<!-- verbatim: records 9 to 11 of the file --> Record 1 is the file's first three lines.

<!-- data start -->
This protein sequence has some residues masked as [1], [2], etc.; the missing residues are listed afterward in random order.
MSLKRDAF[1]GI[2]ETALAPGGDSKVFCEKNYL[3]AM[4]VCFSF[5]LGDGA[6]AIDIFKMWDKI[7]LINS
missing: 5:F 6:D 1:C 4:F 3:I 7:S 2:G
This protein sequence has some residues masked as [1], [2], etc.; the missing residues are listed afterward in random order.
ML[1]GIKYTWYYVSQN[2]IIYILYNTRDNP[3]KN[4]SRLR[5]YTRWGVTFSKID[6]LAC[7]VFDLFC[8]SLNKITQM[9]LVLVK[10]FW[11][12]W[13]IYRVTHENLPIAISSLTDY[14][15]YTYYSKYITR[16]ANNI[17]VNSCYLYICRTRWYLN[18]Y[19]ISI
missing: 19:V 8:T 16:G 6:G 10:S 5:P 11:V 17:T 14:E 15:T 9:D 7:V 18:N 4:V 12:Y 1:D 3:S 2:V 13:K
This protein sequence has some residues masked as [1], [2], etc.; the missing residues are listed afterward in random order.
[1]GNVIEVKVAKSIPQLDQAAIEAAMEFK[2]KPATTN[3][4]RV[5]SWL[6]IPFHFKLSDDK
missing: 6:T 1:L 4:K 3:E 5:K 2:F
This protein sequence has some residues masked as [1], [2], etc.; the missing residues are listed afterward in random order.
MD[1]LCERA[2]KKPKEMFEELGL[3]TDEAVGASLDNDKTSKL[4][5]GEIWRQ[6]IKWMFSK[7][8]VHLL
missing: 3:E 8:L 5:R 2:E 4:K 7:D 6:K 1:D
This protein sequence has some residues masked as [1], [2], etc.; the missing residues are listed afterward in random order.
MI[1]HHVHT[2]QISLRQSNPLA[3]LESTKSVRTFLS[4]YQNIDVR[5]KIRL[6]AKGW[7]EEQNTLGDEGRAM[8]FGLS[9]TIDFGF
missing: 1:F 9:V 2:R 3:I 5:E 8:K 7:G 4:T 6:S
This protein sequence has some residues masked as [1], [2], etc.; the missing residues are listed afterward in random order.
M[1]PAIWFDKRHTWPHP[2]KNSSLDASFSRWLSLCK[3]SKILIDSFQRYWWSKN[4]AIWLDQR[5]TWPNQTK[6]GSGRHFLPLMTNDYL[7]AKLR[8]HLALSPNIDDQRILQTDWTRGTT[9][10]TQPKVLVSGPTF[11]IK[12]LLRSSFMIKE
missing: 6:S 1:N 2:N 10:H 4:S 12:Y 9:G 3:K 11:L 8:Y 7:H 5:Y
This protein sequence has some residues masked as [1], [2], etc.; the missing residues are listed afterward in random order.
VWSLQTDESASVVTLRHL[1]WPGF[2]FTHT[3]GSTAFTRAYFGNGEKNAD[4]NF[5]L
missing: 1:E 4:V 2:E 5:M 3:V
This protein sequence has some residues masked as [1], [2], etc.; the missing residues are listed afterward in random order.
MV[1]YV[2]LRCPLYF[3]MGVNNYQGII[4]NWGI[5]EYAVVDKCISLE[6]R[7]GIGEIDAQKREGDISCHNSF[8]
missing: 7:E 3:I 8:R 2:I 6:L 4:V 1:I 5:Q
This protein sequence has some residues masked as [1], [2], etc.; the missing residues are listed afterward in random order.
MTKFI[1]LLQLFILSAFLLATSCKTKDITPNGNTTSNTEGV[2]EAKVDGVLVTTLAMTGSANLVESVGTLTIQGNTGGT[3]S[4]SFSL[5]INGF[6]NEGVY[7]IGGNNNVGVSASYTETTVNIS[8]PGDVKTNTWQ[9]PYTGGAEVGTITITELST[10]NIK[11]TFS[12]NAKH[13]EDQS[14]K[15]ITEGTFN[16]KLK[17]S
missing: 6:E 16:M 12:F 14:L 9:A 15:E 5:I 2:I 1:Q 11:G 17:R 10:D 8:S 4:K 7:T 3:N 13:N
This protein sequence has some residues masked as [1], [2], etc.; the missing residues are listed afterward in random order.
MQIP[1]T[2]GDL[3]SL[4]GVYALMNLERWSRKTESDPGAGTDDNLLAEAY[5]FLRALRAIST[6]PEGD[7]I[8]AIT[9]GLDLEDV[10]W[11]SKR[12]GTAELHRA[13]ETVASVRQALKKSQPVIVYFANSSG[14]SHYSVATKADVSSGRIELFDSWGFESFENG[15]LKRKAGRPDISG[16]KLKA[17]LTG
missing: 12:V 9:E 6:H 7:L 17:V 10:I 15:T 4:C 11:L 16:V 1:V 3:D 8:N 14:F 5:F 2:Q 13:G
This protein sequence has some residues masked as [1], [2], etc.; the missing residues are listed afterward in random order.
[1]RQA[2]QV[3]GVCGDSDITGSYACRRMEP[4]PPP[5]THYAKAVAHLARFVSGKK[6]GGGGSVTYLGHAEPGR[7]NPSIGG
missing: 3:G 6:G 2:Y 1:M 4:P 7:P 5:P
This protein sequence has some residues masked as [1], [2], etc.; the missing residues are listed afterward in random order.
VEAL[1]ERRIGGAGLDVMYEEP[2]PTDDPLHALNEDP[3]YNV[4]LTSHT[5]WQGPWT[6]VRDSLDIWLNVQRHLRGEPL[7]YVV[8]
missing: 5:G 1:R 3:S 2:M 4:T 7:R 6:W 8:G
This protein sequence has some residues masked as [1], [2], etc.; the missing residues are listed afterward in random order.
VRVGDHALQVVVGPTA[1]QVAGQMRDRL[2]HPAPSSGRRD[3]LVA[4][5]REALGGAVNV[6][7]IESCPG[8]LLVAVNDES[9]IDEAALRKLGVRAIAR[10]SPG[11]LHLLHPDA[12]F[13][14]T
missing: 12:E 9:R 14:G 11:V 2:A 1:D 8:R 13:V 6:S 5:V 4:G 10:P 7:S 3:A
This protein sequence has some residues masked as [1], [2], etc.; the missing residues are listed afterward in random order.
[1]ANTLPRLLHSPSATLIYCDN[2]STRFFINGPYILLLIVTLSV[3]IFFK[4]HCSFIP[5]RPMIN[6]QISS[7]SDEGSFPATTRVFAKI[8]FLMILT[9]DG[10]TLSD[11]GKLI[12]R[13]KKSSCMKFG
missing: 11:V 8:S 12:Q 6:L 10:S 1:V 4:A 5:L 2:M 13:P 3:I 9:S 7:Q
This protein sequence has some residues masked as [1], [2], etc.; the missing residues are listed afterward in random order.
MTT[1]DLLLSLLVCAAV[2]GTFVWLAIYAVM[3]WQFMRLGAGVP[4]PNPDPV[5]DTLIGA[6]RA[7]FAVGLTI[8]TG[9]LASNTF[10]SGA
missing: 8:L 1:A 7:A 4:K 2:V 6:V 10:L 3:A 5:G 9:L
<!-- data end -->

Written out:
This protein sequence has some residues masked as [1], [2], etc.; the missing residues are listed afterward in random order.
MTKFI[1]LLQLFILSAFLLATSCKTKDITPNGNTTSNTEGV[2]EAKVDGVLVTTLAMTGSANLVESVGTLTIQGNTGGT[3]S[4]SFSL[5]INGF[6]NEGVY[7]IGGNNNVGVSASYTETTVNIS[8]PGDVKTNTWQ[9]PYTGGAEVGTITITELST[10]NIK[11]TFS[12]NAKH[13]EDQS[14]K[15]ITEGTFN[16]KLK[17]S
missing: 6:E 16:M 12:F 14:L 9:A 15:E 5:I 2:I 1:Q 11:G 17:R 10:D 8:S 4:K 7:T 3:N 13:N
This protein sequence has some residues masked as [1], [2], etc.; the missing residues are listed afterward in random order.
MQIP[1]T[2]GDL[3]SL[4]GVYALMNLERWSRKTESDPGAGTDDNLLAEAY[5]FLRALRAIST[6]PEGD[7]I[8]AIT[9]GLDLEDV[10]W[11]SKR[12]GTAELHRA[13]ETVASVRQALKKSQPVIVYFANSSG[14]SHYSVATKADVSSGRIELFDSWGFESFENG[15]LKRKAGRPDISG[16]KLKA[17]LTG
missing: 12:V 9:E 6:H 7:L 17:V 10:I 15:T 4:C 11:L 16:V 1:V 3:D 8:N 14:F 5:F 2:Q 13:G
This protein sequence has some residues masked as [1], [2], etc.; the missing residues are listed afterward in random order.
[1]RQA[2]QV[3]GVCGDSDITGSYACRRMEP[4]PPP[5]THYAKAVAHLARFVSGKK[6]GGGGSVTYLGHAEPGR[7]NPSIGG
missing: 3:G 6:G 2:Y 1:M 4:P 7:P 5:P